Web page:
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Pharmacological impact of antiretroviral therapy on platelet function to investigate HIV-associated cardiovascular risk

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Title: Pharmacological impact of antiretroviral therapy on platelet function to investigate HIV-associated cardiovascular risk
Authors: Taylor, KA
Smyth, E
Rauzi, F
Cerrone, M
Khawaja, AA
Gazzard, B
Nelson, M
Boffito, M
Emerson, M
Item Type: Journal Article
Abstract: Background and purpose Some clinical studies have reported increased myocardial infarction in people living with HIV taking the antiretroviral abacavir sulphate (ABC). Given that clinical studies contain confounding variables (e.g. HIV status), we investigated the pharmacological impact of antiretrovirals on platelet function in HIV‐negative volunteers in order to identify mechanisms of increased cardiovascular risk. Experimental approach Platelets were isolated from healthy volunteers and HIV‐negative subjects enrolled on a Phase I clinical trial and platelet function evaluated using aggregometry and flow cytometry. In vivo platelet thromboembolism was monitored in anaesthetised mice. Key results Human platelet aggregation was unaffected by all antiretrovirals tested but ABC treatment led uniquely to increased platelet granule release. ABC also interrupted nitric oxide (NO)‐mediated inhibition of platelet aggregation and increased in vivo aggregation in mice. An alternative antiretroviral, tenofovir, did not affect platelet function. Furthermore, aggregation and activation of platelets isolated from twenty subjects taking clinically‐relevant doses of tenofovir were comparable to baseline samples. Conclusions and implications ABC can enhance platelet activation, independently of HIV status suggesting a potential pharmacological effect that is absent with tenofovir. Mechanistically, we propose that ABC enhances platelet degranulation and interrupts NO‐mediated platelet inhibition. The interaction of ABC with NO signalling is supported by data demonstrating ABC‐mediated enhancement of aggregation in vivo and in vitro responses that persist in the presence of NO. Although an association between ABC and platelet activation has not been confirmed in patients, these findings provide evidence of a mechanistic link between platelet activation and antiretroviral therapy.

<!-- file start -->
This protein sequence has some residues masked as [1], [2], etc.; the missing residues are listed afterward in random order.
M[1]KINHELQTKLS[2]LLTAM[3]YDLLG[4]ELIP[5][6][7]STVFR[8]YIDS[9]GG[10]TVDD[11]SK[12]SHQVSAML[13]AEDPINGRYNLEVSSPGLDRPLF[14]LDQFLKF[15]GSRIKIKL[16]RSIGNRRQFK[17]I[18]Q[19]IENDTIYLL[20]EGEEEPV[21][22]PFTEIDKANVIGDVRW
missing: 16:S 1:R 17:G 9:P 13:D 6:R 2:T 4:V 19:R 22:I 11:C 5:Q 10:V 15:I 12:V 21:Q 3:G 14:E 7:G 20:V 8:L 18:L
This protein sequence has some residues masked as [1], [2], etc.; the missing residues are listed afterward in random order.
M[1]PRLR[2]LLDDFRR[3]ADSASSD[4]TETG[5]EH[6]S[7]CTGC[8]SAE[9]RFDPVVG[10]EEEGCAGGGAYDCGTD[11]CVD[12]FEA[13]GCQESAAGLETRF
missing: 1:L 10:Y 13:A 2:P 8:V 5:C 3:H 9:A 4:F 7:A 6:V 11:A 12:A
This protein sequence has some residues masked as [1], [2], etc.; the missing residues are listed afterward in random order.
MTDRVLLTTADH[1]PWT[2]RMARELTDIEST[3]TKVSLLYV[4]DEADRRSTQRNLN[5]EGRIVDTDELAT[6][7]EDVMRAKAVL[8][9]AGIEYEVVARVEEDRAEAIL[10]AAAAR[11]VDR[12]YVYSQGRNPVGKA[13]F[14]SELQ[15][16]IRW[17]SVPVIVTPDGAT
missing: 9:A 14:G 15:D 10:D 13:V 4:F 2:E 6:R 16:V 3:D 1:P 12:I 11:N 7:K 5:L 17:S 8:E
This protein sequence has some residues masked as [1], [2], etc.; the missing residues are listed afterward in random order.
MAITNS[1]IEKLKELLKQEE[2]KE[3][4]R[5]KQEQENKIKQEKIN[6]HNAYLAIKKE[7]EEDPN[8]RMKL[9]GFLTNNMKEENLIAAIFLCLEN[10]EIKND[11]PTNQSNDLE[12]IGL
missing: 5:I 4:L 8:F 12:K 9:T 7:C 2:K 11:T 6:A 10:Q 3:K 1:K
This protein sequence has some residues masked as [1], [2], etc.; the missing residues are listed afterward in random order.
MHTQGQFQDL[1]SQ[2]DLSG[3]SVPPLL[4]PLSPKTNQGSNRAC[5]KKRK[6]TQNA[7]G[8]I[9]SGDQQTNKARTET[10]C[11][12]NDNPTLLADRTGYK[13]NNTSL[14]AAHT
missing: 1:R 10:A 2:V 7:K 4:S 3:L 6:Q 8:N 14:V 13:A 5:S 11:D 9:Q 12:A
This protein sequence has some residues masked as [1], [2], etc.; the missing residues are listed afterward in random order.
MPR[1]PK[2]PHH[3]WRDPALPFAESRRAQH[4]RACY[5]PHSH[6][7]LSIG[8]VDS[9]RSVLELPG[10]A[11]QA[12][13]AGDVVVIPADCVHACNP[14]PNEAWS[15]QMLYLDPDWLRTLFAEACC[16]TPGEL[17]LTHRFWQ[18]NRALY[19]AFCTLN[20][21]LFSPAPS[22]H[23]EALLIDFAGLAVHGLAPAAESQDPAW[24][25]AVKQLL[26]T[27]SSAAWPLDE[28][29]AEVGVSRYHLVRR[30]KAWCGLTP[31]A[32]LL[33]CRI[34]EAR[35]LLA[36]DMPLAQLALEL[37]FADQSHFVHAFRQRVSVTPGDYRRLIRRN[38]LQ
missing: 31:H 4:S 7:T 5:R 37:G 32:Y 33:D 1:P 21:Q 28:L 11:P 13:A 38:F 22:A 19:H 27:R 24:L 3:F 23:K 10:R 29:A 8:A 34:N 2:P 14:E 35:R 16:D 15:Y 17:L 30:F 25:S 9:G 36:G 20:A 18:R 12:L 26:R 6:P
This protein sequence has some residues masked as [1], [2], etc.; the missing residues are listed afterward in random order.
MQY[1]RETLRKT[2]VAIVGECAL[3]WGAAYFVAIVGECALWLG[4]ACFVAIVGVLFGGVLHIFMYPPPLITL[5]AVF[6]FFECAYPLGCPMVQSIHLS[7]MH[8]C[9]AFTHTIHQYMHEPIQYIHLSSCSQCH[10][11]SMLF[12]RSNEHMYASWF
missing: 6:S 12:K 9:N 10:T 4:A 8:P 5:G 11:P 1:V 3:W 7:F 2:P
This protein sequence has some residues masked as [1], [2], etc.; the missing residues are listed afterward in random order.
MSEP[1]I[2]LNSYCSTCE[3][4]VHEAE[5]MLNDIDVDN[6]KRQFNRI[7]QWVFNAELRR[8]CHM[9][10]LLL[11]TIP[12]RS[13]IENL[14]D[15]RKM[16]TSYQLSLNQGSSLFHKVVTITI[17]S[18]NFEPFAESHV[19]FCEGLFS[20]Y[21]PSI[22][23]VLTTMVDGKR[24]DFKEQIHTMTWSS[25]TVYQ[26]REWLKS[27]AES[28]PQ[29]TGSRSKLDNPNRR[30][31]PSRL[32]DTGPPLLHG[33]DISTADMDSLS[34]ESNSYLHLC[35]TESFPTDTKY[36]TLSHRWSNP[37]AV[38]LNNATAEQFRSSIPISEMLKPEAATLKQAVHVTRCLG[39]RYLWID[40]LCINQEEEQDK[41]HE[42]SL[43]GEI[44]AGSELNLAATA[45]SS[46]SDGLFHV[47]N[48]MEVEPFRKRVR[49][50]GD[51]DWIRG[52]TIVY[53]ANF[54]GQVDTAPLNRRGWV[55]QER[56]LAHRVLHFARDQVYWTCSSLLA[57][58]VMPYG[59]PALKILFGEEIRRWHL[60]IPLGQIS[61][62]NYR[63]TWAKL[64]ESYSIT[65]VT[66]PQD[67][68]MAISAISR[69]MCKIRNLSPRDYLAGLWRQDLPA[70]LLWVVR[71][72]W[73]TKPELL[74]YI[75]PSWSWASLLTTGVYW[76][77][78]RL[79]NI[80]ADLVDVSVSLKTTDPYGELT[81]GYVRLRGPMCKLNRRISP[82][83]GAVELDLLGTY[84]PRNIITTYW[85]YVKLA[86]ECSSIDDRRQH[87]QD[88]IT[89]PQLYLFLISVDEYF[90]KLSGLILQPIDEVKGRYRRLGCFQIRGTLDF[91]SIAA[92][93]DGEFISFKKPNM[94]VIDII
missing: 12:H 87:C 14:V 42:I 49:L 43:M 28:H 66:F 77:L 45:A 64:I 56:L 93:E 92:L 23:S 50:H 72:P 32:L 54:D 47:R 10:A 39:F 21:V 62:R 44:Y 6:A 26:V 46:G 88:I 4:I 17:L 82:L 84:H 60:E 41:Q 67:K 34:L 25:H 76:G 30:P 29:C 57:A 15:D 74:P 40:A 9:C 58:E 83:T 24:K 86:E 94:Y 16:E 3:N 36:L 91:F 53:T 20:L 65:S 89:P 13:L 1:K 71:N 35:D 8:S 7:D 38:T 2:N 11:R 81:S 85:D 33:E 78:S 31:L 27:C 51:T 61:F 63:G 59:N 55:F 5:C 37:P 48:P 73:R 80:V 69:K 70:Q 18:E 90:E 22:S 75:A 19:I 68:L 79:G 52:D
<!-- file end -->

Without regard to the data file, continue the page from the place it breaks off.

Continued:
Issue Date: Apr-2019
Date of Acceptance: 14-Dec-2018
URI: http://hdl.handle.net/10044/1/66716
DOI: https://doi.org/10.1111/bph.14589
ISSN: 0007-1188
Publisher: Wiley
Start Page: 879
End Page: 889
Journal / Book Title: British Journal of Pharmacology
Volume: 176
Issue: 7
Copyright Statement: © 2019 Wiley. This is the accepted version of the following article: Taylor KA, Smyth E, Rauzi F, et al. Pharmacological impact of antiretroviral therapy on platelet function to investigate HIV‐associated cardiovascular risk. Br J Pharmacol. 2019, which has been published in final form at https://dx.doi.org/10.1111/bph.14589
Sponsor/Funder: St Stephen's Aids Trust
NC3Rs (National Centre for the Replacement, Refinement and Reduction of Animals in Research)
Gilead Sciences Inc
Gilead Sciences Inc
Funder's Grant Number: N/A
NC/M000079/1
PO 801315445
CO-UK-311-4087
Keywords: Science & Technology
Life Sciences & Biomedicine
Pharmacology & Pharmacy
TENOFOVIR DISOPROXIL FUMARATE
MYOCARDIAL-INFARCTION
NITRIC-OXIDE
HIV-1 INFECTION
CONCISE GUIDE
DOUBLE-BLIND
ABACAVIR
ALAFENAMIDE
EMTRICITABINE
INFLAMMATION
1115 Pharmacology and Pharmaceutical Sciences
Pharmacology & Pharmacy
Publication Status: Published
Online Publication Date: 2019-01-25
Appears in Collections:National Heart and Lung Institute